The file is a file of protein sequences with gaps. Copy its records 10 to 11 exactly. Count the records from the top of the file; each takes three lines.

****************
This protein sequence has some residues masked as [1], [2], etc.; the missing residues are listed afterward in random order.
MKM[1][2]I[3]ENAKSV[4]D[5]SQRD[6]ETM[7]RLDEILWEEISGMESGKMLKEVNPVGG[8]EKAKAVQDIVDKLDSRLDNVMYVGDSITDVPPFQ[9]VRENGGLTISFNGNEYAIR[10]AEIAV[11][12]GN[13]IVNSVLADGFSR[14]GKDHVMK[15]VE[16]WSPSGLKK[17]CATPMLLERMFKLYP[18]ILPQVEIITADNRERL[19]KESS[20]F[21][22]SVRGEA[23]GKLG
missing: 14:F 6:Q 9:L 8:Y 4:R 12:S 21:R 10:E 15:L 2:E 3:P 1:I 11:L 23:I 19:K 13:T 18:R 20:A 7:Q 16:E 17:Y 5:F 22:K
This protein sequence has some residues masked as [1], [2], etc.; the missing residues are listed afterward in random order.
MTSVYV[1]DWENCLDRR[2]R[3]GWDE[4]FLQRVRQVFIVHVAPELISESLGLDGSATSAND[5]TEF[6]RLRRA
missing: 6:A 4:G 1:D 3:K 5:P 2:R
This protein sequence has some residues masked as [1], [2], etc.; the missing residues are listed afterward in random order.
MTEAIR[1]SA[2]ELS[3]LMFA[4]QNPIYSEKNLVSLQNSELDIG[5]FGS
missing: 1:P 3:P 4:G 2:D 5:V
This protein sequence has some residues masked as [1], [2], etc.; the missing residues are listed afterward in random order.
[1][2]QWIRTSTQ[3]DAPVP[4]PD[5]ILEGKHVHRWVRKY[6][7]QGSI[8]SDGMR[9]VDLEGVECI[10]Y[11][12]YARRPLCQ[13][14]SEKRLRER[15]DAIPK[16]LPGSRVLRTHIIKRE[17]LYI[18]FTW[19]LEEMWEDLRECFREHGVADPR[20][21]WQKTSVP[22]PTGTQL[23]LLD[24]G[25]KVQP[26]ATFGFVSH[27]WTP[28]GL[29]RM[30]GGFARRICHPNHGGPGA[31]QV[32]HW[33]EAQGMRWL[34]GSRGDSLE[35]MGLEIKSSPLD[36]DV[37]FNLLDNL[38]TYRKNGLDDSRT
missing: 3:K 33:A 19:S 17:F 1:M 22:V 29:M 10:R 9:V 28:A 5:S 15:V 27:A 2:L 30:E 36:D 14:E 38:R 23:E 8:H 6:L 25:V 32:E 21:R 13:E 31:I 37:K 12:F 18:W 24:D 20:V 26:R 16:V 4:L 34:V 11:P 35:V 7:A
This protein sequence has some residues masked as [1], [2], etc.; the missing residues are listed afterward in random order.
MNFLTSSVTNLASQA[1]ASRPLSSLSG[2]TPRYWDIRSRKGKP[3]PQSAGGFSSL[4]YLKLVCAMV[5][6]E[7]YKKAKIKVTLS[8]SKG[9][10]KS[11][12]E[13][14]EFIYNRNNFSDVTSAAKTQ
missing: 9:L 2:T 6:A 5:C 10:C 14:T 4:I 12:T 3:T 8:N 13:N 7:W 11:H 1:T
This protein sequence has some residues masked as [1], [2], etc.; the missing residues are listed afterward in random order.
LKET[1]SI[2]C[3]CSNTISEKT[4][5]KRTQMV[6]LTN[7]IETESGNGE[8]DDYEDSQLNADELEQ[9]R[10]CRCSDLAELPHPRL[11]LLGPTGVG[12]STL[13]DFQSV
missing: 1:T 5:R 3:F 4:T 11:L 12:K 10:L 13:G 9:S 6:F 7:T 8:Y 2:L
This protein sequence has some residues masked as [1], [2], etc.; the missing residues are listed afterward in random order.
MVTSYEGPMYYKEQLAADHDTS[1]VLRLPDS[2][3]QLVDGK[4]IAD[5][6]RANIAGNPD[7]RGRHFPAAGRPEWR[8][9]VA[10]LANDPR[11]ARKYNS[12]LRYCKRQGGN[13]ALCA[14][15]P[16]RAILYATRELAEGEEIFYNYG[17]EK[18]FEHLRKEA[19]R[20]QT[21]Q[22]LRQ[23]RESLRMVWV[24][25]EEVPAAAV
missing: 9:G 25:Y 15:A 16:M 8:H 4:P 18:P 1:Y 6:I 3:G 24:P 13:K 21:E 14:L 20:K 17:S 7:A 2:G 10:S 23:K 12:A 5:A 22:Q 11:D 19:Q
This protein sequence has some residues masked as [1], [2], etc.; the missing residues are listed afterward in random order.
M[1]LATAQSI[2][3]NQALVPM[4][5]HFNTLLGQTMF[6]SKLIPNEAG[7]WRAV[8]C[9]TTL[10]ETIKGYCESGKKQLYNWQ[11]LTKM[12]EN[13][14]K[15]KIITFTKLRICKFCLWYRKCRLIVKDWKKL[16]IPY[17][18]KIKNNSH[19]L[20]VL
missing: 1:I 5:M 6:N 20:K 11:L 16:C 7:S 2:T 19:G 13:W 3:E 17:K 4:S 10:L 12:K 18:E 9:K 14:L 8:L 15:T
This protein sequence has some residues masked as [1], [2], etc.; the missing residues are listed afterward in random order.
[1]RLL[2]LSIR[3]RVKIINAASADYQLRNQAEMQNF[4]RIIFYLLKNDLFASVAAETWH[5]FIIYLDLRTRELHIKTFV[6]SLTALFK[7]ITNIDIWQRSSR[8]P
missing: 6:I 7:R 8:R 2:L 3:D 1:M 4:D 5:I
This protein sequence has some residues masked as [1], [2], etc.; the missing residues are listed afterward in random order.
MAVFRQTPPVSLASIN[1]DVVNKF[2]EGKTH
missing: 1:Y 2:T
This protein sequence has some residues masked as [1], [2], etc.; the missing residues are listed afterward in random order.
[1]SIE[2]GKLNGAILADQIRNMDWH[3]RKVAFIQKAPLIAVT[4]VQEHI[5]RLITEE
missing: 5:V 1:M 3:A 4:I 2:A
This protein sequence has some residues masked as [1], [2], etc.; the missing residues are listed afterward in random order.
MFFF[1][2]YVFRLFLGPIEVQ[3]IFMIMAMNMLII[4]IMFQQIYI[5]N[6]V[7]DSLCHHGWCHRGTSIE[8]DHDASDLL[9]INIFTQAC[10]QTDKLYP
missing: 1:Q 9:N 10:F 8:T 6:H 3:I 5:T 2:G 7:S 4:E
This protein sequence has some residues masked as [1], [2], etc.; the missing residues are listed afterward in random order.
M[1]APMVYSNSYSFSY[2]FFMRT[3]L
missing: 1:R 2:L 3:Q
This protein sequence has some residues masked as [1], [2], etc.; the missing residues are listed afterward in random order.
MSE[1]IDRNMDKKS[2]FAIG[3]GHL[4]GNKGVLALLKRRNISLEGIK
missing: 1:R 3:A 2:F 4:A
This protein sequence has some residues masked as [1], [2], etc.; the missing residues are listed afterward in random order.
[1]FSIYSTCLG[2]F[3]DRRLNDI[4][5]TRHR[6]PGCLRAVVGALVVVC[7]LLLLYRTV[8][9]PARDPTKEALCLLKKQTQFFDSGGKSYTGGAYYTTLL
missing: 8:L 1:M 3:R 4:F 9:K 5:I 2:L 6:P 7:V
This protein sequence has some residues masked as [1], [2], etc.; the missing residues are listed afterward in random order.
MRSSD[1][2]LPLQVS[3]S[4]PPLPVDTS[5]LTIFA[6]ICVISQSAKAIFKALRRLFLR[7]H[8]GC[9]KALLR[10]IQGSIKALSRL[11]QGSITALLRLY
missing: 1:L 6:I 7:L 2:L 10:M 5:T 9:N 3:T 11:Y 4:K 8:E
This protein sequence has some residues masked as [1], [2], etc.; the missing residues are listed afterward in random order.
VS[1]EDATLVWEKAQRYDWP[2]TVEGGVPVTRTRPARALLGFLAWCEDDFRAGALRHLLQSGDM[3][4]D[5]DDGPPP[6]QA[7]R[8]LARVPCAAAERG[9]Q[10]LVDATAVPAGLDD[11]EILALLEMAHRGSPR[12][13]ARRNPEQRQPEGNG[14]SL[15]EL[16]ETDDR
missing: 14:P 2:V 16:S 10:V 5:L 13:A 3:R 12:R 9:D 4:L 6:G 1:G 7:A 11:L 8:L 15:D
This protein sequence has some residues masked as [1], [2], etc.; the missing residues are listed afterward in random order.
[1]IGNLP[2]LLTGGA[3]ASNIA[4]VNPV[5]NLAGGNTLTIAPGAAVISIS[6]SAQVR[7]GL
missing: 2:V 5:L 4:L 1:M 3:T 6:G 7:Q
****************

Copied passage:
This protein sequence has some residues masked as [1], [2], etc.; the missing residues are listed afterward in random order.
MAVFRQTPPVSLASIN[1]DVVNKF[2]EGKTH
missing: 1:Y 2:T
This protein sequence has some residues masked as [1], [2], etc.; the missing residues are listed afterward in random order.
[1]SIE[2]GKLNGAILADQIRNMDWH[3]RKVAFIQKAPLIAVT[4]VQEHI[5]RLITEE
missing: 5:V 1:M 3:A 4:I 2:A